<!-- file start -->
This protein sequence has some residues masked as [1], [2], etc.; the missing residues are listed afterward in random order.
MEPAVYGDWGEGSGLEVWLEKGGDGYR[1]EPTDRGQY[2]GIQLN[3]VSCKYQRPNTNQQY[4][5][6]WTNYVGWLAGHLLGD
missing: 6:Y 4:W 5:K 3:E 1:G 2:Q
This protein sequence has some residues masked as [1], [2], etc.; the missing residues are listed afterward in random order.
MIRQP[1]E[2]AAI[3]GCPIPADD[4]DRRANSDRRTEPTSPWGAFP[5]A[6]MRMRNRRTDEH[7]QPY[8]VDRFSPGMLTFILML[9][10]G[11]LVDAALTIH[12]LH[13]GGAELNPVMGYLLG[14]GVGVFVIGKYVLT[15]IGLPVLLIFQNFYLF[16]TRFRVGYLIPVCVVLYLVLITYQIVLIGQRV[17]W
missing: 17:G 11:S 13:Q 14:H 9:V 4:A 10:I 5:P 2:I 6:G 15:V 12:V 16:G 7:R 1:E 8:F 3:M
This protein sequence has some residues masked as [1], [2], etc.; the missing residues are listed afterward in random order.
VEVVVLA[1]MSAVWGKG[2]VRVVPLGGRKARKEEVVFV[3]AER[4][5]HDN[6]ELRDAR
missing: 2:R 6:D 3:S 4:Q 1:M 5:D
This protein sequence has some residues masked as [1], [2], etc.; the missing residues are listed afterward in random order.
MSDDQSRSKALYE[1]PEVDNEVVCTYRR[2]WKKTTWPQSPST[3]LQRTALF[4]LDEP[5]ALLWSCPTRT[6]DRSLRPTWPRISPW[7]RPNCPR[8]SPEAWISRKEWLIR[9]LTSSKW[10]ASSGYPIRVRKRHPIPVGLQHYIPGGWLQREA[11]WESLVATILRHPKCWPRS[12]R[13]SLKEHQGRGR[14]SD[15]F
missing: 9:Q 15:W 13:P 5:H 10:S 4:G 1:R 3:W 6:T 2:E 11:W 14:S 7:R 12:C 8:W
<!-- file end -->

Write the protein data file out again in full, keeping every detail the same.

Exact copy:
This protein sequence has some residues masked as [1], [2], etc.; the missing residues are listed afterward in random order.
MEPAVYGDWGEGSGLEVWLEKGGDGYR[1]EPTDRGQY[2]GIQLN[3]VSCKYQRPNTNQQY[4][5][6]WTNYVGWLAGHLLGD
missing: 6:Y 4:W 5:K 3:E 1:G 2:Q
This protein sequence has some residues masked as [1], [2], etc.; the missing residues are listed afterward in random order.
MIRQP[1]E[2]AAI[3]GCPIPADD[4]DRRANSDRRTEPTSPWGAFP[5]A[6]MRMRNRRTDEH[7]QPY[8]VDRFSPGMLTFILML[9][10]G[11]LVDAALTIH[12]LH[13]GGAELNPVMGYLLG[14]GVGVFVIGKYVLT[15]IGLPVLLIFQNFYLF[16]TRFRVGYLIPVCVVLYLVLITYQIVLIGQRV[17]W
missing: 17:G 11:S 13:Q 14:H 9:V 4:A 10:I 5:P 2:I 6:G 15:V 12:V 16:G 7:R 1:E 8:F 3:M
This protein sequence has some residues masked as [1], [2], etc.; the missing residues are listed afterward in random order.
VEVVVLA[1]MSAVWGKG[2]VRVVPLGGRKARKEEVVFV[3]AER[4][5]HDN[6]ELRDAR
missing: 2:R 6:D 3:S 4:Q 1:M 5:D
This protein sequence has some residues masked as [1], [2], etc.; the missing residues are listed afterward in random order.
MSDDQSRSKALYE[1]PEVDNEVVCTYRR[2]WKKTTWPQSPST[3]LQRTALF[4]LDEP[5]ALLWSCPTRT[6]DRSLRPTWPRISPW[7]RPNCPR[8]SPEAWISRKEWLIR[9]LTSSKW[10]ASSGYPIRVRKRHPIPVGLQHYIPGGWLQREA[11]WESLVATILRHPKCWPRS[12]R[13]SLKEHQGRGR[14]SD[15]F
missing: 9:Q 15:W 13:P 5:H 10:S 4:G 1:R 3:W 6:T 2:E 11:W 14:S 7:R 12:C 8:W